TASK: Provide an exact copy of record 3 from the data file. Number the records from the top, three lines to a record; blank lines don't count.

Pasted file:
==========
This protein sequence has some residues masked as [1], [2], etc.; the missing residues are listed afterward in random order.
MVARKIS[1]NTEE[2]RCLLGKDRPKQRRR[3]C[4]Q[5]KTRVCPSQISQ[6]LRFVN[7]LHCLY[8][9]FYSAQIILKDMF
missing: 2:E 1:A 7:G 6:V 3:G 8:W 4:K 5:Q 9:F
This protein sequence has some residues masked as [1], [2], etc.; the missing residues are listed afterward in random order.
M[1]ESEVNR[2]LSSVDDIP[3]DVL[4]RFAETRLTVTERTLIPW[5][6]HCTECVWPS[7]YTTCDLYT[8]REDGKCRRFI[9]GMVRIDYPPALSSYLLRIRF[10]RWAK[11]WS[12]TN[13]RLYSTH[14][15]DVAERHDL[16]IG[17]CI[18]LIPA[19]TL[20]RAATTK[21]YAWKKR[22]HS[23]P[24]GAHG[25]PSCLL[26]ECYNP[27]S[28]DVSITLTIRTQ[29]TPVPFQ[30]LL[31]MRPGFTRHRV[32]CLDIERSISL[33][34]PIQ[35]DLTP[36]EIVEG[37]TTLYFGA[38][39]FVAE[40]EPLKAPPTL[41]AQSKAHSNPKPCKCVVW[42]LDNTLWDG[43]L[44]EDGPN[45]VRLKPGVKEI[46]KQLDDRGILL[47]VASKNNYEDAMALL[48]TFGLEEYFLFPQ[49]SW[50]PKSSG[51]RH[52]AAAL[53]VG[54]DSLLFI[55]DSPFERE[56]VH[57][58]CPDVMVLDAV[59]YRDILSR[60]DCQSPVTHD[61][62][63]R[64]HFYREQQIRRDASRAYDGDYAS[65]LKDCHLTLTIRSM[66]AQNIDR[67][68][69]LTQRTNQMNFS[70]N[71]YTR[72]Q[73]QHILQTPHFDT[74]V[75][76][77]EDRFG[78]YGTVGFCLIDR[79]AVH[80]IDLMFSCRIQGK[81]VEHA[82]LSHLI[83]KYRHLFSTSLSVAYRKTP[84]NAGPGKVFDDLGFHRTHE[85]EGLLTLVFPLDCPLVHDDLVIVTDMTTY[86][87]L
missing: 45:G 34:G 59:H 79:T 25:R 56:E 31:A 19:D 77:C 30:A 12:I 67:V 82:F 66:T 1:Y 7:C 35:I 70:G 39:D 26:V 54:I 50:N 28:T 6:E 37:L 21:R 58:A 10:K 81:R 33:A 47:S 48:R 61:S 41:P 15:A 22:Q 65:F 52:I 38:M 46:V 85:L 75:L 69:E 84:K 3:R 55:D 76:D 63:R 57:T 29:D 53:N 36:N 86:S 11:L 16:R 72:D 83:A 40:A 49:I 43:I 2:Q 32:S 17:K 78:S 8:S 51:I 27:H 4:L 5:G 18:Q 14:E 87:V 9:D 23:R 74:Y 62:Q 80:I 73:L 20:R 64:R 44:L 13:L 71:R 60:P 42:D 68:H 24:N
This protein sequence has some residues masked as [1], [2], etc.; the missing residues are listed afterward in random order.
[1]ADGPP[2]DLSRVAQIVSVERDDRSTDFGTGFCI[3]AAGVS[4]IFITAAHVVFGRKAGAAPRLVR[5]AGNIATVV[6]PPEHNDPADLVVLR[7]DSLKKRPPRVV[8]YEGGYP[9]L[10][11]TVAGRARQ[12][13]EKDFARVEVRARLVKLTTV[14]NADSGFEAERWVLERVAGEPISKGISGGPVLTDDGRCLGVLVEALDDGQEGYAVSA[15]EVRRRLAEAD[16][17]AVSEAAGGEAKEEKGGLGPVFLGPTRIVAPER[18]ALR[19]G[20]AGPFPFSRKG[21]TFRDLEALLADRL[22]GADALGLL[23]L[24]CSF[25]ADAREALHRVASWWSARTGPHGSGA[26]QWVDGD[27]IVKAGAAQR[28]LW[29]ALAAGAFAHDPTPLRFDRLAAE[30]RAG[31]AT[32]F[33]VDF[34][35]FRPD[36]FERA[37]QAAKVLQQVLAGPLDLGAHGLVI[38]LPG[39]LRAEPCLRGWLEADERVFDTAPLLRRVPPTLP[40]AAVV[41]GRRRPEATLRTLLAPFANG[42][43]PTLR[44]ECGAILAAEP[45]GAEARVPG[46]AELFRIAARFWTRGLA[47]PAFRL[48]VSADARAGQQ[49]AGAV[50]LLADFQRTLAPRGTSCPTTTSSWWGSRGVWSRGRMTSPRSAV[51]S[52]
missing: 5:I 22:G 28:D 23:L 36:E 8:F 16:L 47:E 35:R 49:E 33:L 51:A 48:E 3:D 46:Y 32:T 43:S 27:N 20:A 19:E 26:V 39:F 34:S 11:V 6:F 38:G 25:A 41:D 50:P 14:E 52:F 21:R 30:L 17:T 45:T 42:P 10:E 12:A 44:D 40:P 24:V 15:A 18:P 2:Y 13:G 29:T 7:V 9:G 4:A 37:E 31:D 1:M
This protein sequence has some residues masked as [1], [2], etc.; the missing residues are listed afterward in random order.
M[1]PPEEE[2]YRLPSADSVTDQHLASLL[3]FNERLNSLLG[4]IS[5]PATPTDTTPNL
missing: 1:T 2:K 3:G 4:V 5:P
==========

This protein sequence has some residues masked as [1], [2], etc.; the missing residues are listed afterward in random order.
[1]ADGPP[2]DLSRVAQIVSVERDDRSTDFGTGFCI[3]AAGVS[4]IFITAAHVVFGRKAGAAPRLVR[5]AGNIATVV[6]PPEHNDPADLVVLR[7]DSLKKRPPRVV[8]YEGGYP[9]L[10][11]TVAGRARQ[12][13]EKDFARVEVRARLVKLTTV[14]NADSGFEAERWVLERVAGEPISKGISGGPVLTDDGRCLGVLVEALDDGQEGYAVSA[15]EVRRRLAEAD[16][17]AVSEAAGGEAKEEKGGLGPVFLGPTRIVAPER[18]ALR[19]G[20]AGPFPFSRKG[21]TFRDLEALLADRL[22]GADALGLL[23]L[24]CSF[25]ADAREALHRVASWWSARTGPHGSGA[26]QWVDGD[27]IVKAGAAQR[28]LW[29]ALAAGAFAHDPTPLRFDRLAAE[30]RAG[31]AT[32]F[33]VDF[34][35]FRPD[36]FERA[37]QAAKVLQQVLAGPLDLGAHGLVI[38]LPG[39]LRAEPCLRGWLEADERVFDTAPLLRRVPPTLP[40]AAVV[41]GRRRPEATLRTLLAPFANG[42][43]PTLR[44]ECGAILAAEP[45]GAEARVPG[46]AELFRIAARFWTRGLA[47]PAFRL[48]VSADARAGQQ[49]AGAV[50]LLADFQRTLAPRGTSCPTTTSSWWGSRGVWSRGRMTSPRSAV[51]S[52]
missing: 5:I 22:G 28:D 23:L 36:E 8:F 16:L 47:E 35:R 49:E 33:L 51:A 48:E 3:D 46:Y 32:T 43:S 27:N 20:A 19:E 26:V 39:F 34:S 11:V 6:F 38:G 25:A 41:D 50:P 14:E 52:F 21:R 30:L 17:T 45:T 42:P 10:E 12:A 44:D 40:P 24:V 15:A 18:P 2:Y 13:G 29:T 7:V 9:G 4:A 37:E 31:D 1:M